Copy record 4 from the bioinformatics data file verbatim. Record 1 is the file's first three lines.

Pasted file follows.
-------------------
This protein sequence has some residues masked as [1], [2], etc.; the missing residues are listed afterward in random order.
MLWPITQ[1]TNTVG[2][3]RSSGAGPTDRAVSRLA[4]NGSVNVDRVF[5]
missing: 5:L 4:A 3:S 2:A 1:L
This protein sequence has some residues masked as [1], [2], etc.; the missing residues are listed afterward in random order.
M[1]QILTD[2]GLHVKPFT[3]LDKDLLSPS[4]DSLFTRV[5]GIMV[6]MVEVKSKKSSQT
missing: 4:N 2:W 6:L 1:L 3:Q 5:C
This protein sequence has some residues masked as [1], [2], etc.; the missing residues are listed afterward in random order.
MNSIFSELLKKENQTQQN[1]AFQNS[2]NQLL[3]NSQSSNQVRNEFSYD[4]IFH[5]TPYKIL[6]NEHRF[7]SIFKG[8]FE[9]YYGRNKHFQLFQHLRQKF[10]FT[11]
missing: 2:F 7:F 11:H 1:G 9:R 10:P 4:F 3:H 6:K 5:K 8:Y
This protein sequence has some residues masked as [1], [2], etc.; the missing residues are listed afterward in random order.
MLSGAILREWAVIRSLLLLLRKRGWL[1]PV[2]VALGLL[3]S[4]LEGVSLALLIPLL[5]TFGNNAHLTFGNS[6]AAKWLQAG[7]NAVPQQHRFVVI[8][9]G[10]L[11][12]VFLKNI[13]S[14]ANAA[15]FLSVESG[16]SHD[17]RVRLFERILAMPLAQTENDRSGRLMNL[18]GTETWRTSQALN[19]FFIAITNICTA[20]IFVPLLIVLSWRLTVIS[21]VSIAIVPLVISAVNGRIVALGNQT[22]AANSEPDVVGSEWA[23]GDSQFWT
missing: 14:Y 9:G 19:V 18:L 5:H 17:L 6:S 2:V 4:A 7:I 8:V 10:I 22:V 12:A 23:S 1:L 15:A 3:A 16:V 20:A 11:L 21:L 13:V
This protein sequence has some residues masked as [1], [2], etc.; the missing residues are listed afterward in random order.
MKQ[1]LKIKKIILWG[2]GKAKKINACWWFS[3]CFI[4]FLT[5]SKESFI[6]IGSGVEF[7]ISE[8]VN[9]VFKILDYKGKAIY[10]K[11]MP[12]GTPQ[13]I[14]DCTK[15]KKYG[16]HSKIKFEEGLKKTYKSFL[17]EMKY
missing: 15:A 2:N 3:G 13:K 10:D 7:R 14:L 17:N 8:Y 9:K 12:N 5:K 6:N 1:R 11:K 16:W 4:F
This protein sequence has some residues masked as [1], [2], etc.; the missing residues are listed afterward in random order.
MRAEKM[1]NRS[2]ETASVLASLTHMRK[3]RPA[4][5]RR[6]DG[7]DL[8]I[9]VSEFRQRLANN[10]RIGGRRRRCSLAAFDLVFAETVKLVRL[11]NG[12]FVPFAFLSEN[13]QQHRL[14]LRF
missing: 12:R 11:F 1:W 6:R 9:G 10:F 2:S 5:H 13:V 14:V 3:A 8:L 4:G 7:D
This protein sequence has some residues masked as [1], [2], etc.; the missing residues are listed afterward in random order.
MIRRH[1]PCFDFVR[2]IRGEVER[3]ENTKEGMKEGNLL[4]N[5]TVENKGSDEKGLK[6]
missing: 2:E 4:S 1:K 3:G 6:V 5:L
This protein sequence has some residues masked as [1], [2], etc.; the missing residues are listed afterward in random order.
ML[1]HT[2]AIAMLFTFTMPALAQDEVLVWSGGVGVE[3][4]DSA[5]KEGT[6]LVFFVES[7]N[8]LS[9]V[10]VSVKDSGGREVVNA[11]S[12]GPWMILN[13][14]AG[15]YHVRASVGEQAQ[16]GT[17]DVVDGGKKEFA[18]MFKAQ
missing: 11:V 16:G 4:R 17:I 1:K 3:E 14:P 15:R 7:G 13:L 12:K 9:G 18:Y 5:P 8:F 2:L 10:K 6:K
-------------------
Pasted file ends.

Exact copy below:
This protein sequence has some residues masked as [1], [2], etc.; the missing residues are listed afterward in random order.
MLSGAILREWAVIRSLLLLLRKRGWL[1]PV[2]VALGLL[3]S[4]LEGVSLALLIPLL[5]TFGNNAHLTFGNS[6]AAKWLQAG[7]NAVPQQHRFVVI[8][9]G[10]L[11][12]VFLKNI[13]S[14]ANAA[15]FLSVESG[16]SHD[17]RVRLFERILAMPLAQTENDRSGRLMNL[18]GTETWRTSQALN[19]FFIAITNICTA[20]IFVPLLIVLSWRLTVIS[21]VSIAIVPLVISAVNGRIVALGNQT[22]AANSEPDVVGSEWA[23]GDSQFWT
missing: 14:Y 9:G 19:V 18:L 5:H 17:L 6:S 2:V 4:A 7:I 8:V 10:I 22:V 12:A 23:S 1:L 15:A 3:A 16:V 20:A 11:L 21:L 13:V